The study of the Fauresmith: a review
Underhill, D. (2011) The study of the Fauresmith: a review. The South African Archaeological Bulletin, 66, (193), 15-26.
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The Fauresmith is an enigmatic South African stone tool industry, or culture, which many believe to be transitional between the Earlier and Middle Stone Ages. However, there is no consensus on its content or in fact, universal agreement on its existence. Over the past few years, absolute dating has been undertaken on sediments containing material labelled as Fauresmith. This has challenged its transitional status, but also exacerbated its use as a chrono-temporal marker. This is further complicating an already confused issue. Attempts at clarifying the Fauresmith are still ongoing, and offered here is an historical overview of its study since its first discovery. Presented is a review of the original classification proposed by Goodwin and Van Riet Lowe, its changing interpretation during the development of archaeology within South Africa, and the eventual abandonment of the term due to its misuse. Attention shall then turn to the more recent resurrection of the term and the added levels of confusion that have arisen since this time. This review of the study of the Fauresmith can offer explanations as to how we have arrived at the present state of confusion, allowing us to move towards a firmer understanding of the Fauresmith and its place within the archaeology of South Africa.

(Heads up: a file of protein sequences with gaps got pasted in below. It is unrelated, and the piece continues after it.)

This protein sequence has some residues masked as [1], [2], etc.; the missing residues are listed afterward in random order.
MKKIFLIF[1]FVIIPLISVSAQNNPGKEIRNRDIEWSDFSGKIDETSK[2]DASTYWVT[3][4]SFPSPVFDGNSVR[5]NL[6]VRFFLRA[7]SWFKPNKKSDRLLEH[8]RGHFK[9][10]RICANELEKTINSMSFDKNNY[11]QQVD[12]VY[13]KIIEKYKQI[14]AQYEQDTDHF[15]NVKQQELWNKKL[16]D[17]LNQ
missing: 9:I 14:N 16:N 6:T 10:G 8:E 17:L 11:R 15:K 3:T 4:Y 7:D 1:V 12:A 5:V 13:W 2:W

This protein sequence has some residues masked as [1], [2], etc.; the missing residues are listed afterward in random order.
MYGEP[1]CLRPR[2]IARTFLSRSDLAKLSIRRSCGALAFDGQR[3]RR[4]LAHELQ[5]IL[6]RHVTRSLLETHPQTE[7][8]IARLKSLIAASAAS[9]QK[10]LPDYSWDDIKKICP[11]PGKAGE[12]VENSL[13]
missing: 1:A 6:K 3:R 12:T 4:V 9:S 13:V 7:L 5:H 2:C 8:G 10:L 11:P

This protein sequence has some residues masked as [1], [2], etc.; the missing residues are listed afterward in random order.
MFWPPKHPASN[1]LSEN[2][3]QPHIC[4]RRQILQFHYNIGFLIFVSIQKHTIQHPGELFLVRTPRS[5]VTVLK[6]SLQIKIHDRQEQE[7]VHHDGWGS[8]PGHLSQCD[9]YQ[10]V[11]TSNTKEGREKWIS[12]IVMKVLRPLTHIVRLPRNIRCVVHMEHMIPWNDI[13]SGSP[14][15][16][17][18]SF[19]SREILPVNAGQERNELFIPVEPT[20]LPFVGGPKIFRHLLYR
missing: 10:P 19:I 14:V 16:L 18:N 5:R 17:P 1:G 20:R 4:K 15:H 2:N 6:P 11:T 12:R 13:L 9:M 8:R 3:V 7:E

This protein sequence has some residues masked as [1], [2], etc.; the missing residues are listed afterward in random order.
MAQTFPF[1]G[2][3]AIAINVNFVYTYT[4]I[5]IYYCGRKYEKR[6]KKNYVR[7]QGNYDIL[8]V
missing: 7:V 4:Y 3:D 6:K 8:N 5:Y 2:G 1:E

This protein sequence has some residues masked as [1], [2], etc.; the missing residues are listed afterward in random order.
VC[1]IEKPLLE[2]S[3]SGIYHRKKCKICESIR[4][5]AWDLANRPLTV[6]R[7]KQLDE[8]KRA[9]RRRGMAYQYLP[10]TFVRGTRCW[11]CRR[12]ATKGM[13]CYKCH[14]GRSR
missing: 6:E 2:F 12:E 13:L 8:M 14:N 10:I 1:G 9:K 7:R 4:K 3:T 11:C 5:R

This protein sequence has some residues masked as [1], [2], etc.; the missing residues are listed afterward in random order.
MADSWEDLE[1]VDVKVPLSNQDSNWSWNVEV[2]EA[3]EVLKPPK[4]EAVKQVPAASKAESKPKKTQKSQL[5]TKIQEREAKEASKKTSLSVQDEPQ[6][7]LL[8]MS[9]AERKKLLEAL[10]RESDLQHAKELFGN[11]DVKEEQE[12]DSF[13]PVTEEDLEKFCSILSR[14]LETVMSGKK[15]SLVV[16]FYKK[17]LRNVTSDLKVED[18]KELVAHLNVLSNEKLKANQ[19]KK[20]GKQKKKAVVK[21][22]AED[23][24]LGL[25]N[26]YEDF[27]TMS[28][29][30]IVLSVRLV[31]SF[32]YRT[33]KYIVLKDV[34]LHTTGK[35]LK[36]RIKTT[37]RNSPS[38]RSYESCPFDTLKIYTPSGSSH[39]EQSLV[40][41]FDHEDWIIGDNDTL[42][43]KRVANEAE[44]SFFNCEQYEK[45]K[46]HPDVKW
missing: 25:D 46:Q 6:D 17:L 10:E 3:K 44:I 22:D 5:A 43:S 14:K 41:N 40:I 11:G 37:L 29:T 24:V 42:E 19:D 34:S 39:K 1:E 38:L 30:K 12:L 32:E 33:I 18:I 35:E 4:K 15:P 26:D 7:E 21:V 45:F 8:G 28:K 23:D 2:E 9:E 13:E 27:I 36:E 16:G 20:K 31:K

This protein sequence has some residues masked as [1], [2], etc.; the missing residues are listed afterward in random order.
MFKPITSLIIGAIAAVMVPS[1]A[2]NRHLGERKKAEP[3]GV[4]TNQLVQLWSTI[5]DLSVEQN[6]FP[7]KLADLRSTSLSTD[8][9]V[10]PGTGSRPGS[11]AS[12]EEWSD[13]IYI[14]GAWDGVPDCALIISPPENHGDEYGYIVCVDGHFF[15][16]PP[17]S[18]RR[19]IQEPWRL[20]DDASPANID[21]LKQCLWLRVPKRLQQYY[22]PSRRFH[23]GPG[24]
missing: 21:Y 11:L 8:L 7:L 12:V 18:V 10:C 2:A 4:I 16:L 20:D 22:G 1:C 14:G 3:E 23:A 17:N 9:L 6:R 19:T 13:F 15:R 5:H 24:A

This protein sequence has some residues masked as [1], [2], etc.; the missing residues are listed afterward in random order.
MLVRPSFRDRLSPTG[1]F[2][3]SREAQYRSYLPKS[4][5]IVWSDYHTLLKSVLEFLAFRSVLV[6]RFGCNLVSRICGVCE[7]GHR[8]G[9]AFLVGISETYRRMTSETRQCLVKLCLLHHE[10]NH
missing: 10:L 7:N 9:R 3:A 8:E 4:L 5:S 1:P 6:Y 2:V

|Subjects:||C Auxiliary Sciences of History > CC Archaeology|
|Divisions:||Faculty of Humanities > Archaeology
|Date Deposited:||19 Mar 2012 16:17|
|Last Modified:||19 Mar 2012 16:17|
|Contributors:||Underhill, D. (Author)
|RDF:||RDF+N-Triples, RDF+N3, RDF+XML, Browse.|
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